Wittman: "No excuse" for Pacers loss
Randy Wittman was joking, but it was hard to find anyone willing to laugh.
Following his team’s ninth straight loss, a 98-89 setback to the Indiana Pacers in front of a sparse crowd of 14,426 at Verizon Center, the Wizards coach wondered what it would take for him to find someone to lead his team to its first victory of the season.
“I’m looking down the whole roster,” he said, “and if I had a cell phone I’d be calling the waiver wire trying to find another body. I mean, I’m just searching right now -- searching for people to give me consistency.”
For the second straight game Wittman went with a starting five of A.J. Price, Jordan Crawford, Trevor Ariza, Jan Vesely and Emeka Okafor. But that unit managed just 31 points on 8-for-37 shooting and was outscored by a seven-man bench that combined for 58 points, led by Bradley Beal’s 18 points.
“I don’t know who to start, who to play, who not to play,” Wittman said. “It’s the confusion of different guys every game. We have no consistency of play in our group.”
Three of the Wizards’ bench players – Beal [29:53], Kevin Seraphin [25:21] and Shaun Livingston [24:20] played more minutes than all five of the Wizards’ starters, who trailed 17-6 before Wittman brought in reinforcements.
“It’s just so inconsistent top to bottom,” he said. “I’d love to have an eight or nine-man rotation. That’s my dream. And I’m playing 12 and 13 [players] every night. You can’t do that in an NBA game. You have to develop a [starting] group and a group that comes in. I’m having a tough time doing that.”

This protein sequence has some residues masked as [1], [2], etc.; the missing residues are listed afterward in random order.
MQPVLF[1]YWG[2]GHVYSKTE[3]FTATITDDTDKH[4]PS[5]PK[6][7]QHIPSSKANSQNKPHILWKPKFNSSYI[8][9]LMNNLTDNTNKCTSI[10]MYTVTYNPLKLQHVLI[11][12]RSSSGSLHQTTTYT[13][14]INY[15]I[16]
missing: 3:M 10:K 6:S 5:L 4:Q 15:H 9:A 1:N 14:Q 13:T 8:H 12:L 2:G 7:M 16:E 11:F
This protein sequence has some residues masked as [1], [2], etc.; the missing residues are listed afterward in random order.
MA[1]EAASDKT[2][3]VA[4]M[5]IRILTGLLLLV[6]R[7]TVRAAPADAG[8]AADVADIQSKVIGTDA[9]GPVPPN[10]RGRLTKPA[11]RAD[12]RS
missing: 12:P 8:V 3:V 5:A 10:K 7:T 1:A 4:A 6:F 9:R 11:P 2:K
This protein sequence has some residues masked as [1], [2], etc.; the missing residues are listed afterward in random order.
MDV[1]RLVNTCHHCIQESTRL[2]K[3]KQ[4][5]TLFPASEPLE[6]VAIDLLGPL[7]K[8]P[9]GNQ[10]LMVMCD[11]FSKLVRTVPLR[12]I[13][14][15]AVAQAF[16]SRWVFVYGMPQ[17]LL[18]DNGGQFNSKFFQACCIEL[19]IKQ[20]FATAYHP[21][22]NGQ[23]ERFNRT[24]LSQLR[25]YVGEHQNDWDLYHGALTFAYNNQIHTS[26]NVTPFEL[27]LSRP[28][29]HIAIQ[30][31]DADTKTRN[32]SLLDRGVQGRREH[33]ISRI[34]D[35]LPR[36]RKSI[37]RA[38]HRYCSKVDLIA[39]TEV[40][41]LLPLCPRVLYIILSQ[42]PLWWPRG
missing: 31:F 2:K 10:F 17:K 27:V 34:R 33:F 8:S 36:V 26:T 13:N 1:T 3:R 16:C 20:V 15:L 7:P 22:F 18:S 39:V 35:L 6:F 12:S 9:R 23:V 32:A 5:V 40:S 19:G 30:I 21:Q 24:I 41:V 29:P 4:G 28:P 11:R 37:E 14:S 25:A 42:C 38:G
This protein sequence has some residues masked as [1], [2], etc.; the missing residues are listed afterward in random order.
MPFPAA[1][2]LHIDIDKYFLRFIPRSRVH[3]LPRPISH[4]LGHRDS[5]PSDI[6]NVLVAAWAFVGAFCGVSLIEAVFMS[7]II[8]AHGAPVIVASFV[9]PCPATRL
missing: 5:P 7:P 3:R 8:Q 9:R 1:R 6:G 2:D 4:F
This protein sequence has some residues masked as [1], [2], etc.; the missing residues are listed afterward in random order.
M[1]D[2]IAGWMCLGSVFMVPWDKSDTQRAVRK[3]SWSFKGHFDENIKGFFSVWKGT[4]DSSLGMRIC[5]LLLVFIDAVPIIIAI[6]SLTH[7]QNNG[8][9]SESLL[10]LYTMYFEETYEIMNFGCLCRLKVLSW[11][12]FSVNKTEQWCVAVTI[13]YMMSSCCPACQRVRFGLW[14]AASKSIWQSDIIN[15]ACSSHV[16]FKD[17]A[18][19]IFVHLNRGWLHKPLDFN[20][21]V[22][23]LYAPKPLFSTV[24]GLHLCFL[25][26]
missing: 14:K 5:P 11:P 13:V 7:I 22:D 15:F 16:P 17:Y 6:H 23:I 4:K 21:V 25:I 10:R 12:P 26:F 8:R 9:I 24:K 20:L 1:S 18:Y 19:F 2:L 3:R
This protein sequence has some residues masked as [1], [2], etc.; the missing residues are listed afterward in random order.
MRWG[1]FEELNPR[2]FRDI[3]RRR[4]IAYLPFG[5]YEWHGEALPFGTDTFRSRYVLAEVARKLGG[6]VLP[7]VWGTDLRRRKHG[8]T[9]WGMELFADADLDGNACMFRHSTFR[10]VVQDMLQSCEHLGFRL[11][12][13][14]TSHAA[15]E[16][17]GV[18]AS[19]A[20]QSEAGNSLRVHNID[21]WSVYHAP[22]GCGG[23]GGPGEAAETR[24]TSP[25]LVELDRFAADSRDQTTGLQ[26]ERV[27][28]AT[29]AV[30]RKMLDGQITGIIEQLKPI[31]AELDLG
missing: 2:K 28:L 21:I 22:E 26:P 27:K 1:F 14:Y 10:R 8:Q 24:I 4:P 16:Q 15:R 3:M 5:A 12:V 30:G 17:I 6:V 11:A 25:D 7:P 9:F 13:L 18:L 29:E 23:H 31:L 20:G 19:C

Perhaps the biggest problem for the Wizards this season has been their shot selection. They own the NBA’s worst shooting percentage at 40.1 percent and on Monday they shot just 35.6 percent. The Pacers, who entered the game with the NBA’s second-worst shooting percentage [40.5 percent], shot 48.6 percent against the Wiz.
“We were turning down shots to take worse shots,” Wittman said. “I know somebody in here is going to ask me, ‘Why do they do that?’ I don’t know. I don’t know.”
Wittman says his players’ overall lack of confidence is resulting in hesitation on the floor and that has translated into poor shots, bad turnovers and a sputtering offense.
“When you’re hesitant in your thinking and your actions, you’re probably not going to make good decisions,” Wittman said.
The Wizards’ next chance to earn their first win comes Wednesday night in Atlanta against the 5-4 Hawks. Wittman said he still believes in his team, no matter what others may think.
“These guys can win,” he said. “I don’t have any doubts of it. I come in here every day thinking this is the night. I feel good. I might be dumb, but I believe in them. I really do.”